The jobless rate in Logan county rose two-tenths of a percentage point in January to 4.2 percent. January is the latest month for which county statistics are available.
According to the Arkansas Department of Workforce Services, there were 8,509 people with jobs in the county in January and 376 people without jobs. The January 2017 rate is nearly 1 percent lower than the 5.1 percent jobless rate for January 2016.
Meanwhile, Arkansas’ seasonally adjusted unemployment rate decreased one-tenth of a percentage point, from 3.9 percent in December 2016 to 3.8 percent in January 2017. Arkansas’ civilian labor force declined 1,275, a result of 2,098 fewer unemployed and 823 additional employed Arkansans.
Bureau of Labor Statistics Program Operations Manager Susan Price said, “The number of unemployed Arkansans declined 2,098 in January, pushing the unemployment rate down to 3.8 percent. After revising data from previous years, the new series reflects a small but steady decrease in unemployment each month since March 2011.”
Nonfarm payroll jobs in Arkansas decreased 24,300 in January to total 1,216,300. Ten major industry sectors posted job losses, the majority of which experienced typical seasonal fluctuations. Trade, transportation, and utilities dropped 7,200, attributed to the end of the holiday shopping season. Employment in government declined 6,@000. Contractions in state (down 4,200) and local (down 1,400) government were related to the winter break at public schools. Jobs in professional and business services decreased 5,900. Most of the loss was in administrative and support services (down 5,100), which includes employment agencies. Leisure and hospitality declined 2,400, attributed to seasonal contractions in accommodation and food services.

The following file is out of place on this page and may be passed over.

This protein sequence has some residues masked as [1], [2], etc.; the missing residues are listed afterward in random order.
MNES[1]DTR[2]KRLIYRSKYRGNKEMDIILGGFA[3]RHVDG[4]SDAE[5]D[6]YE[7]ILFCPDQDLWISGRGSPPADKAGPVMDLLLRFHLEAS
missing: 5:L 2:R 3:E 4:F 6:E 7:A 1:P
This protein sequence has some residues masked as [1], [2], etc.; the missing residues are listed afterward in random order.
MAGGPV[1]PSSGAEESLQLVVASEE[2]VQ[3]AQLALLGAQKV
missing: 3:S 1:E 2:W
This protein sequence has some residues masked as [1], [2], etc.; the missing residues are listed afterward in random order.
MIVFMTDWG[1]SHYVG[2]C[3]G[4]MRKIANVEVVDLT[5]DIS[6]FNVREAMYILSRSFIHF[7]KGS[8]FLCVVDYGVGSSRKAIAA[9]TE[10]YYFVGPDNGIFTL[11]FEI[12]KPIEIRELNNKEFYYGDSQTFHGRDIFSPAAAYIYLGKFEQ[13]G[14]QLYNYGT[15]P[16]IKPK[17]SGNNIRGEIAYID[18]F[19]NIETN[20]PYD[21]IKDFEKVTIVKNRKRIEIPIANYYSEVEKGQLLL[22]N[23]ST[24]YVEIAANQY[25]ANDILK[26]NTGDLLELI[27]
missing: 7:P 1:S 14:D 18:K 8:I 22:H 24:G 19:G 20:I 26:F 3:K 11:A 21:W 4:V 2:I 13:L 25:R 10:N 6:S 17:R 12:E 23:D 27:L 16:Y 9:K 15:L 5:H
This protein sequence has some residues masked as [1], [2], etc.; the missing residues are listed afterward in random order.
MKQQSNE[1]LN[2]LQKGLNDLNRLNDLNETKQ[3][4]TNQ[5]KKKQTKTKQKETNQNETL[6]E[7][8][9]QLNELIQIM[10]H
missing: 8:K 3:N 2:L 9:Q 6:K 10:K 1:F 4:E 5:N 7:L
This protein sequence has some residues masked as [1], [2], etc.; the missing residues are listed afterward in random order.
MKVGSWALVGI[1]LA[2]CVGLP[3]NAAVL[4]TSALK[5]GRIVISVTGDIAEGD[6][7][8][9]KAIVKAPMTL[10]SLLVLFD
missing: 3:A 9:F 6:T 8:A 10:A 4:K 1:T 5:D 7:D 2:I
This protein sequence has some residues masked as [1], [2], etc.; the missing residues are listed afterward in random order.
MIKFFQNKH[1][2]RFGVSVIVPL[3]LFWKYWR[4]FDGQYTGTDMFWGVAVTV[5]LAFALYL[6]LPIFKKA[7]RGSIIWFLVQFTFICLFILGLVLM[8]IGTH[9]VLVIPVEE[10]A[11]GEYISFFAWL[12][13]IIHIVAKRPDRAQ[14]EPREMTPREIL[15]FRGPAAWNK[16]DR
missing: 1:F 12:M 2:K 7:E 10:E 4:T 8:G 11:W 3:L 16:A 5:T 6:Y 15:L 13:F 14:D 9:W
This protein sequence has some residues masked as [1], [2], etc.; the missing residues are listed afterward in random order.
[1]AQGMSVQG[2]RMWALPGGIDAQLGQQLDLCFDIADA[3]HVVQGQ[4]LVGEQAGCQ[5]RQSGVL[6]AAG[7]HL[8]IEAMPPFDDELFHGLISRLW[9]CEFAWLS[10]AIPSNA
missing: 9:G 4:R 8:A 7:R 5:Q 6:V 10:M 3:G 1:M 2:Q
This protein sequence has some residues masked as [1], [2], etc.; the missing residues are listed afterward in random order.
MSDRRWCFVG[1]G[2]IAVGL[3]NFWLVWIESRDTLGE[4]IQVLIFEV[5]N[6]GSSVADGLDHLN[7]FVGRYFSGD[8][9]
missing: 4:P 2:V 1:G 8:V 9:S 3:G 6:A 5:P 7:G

Compared to January 2016, Arkansas’ nonfarm payroll job totals are up 11,800. Seven major industry sectors posted growth, while employment in four sectors is down.
Educational and health services rose 6,500, mostly in health care and social assistance (up 5,300). Jobs in professional and business services increased 2,700. A majority of the gains occurred in professional-scientific-technical services (up 2,400). Manufacturing added 2,100 jobs. Growth in nondurable goods (up 3,400) offset the losses in durable goods (down 1,300), due in part to reported hiring in food manufacturing.
Employment in other services rose 1,900. The sector includes activities such as repair-maintenance services and membership organizations. The largest decline was posted in government, down 1,600. Both local (down 1,100) and state (down 600) government reported losses over the year.